A thoroughly engaging read. Hodder places the Woodville sisters in the context of their times, giving us a deeper look into the lives of the women at the heart of the conflict known as the Wars of the Roses. So often, historians tend to focus on the “celebrities” of the period and forget the ancillary people who played important roles behind the scenes. Hodder brings these women out of the shadows and gives them voice, contributing to a better understanding of the world they inhabited.Adrienne Dillard, author of Catherine Carey in a Nutshell
From the first page, you can see why the author is passionate about telling their story – to right history’s misconception of the family and to give these women their own identity; as all too often when discussed, they have been labelled together as the ‘Woodville Clan’.
I like the addition of the places to visit that have the Woodville connection – my to visit list has gotten that little bit longer !!!!!
Well written and I only wish that it was longer.Kate Wallace, The Tudor Age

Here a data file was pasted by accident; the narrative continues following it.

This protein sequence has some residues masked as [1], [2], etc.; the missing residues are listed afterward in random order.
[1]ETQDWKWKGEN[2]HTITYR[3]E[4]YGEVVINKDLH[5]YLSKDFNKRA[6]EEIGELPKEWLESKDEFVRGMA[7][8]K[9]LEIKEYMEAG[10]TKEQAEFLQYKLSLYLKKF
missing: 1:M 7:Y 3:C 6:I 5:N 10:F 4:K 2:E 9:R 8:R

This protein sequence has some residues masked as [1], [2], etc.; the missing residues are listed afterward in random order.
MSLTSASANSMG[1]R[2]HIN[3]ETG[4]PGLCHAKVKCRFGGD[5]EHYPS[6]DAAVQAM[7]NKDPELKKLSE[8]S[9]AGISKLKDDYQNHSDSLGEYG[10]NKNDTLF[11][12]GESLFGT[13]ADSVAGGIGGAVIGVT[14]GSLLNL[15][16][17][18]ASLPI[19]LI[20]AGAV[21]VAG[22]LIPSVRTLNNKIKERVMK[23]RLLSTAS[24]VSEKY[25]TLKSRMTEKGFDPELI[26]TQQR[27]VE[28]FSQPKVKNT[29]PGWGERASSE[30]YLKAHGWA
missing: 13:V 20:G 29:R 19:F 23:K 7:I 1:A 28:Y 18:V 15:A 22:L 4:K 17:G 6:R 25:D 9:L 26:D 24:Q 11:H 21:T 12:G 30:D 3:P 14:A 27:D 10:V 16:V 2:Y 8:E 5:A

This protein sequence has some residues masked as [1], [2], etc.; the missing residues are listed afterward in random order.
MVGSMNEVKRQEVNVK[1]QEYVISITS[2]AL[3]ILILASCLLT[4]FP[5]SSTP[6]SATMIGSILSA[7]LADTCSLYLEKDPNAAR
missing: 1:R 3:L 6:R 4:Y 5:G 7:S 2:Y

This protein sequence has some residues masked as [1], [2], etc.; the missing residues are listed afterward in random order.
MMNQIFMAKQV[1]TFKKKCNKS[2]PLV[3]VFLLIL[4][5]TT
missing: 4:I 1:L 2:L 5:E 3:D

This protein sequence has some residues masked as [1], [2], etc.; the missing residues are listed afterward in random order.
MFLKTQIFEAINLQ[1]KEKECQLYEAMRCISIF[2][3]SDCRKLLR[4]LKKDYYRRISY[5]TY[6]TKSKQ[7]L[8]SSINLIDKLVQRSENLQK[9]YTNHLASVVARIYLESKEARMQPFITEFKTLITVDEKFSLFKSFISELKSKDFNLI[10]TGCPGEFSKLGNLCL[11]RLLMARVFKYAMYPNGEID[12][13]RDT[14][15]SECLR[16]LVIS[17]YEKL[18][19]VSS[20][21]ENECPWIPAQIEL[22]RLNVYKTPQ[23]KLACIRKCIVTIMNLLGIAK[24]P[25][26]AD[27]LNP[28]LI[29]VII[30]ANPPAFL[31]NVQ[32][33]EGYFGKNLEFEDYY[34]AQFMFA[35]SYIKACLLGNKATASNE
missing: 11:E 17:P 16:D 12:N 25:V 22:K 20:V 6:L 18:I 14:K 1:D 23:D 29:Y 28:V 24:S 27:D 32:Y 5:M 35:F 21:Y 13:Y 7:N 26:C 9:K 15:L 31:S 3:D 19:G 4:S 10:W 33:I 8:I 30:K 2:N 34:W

The sisters of Elizabeth Woodville are finally brought to life! This is a fascinating short book that looks at the medieval women that surrounded the infamous wife of Edward IV and are often overlooked. The author has made the most of the sources to delve into what is known of their lives. From Jacquetta to Katherine, we find out in one volume about Elizabeth’s closest kin. A great debut and a must-have for those interested in this period in history.Sarah-Beth Watkins
5 Star Rating: This is a fantastic debut! Beautifully written and referenced throughout. The book dedicates a chapter to each of the Woodville daughters and I really liked the citation used at the beginning of each chapter. There is little information available on these ladies and the author has done a fantastic job of researching what’s available and bringing it together to provide a glimpse of the lives of these females and the impact on their lives following their sisters marriage to Edward IV. It’s a short book but I enjoyed it as I found Hodder has stuck to the topic when it would have been easy to fill more pages with unnecessary information about the era. I am hugely interested in the Plantagenet and Tudor era so this grabbed my attention straight away and I was not disappointed. My only regret it that there isn’t more information available as I like the authors writing style and could easily have read more! I am looking forward to reading more by this author!Amazon review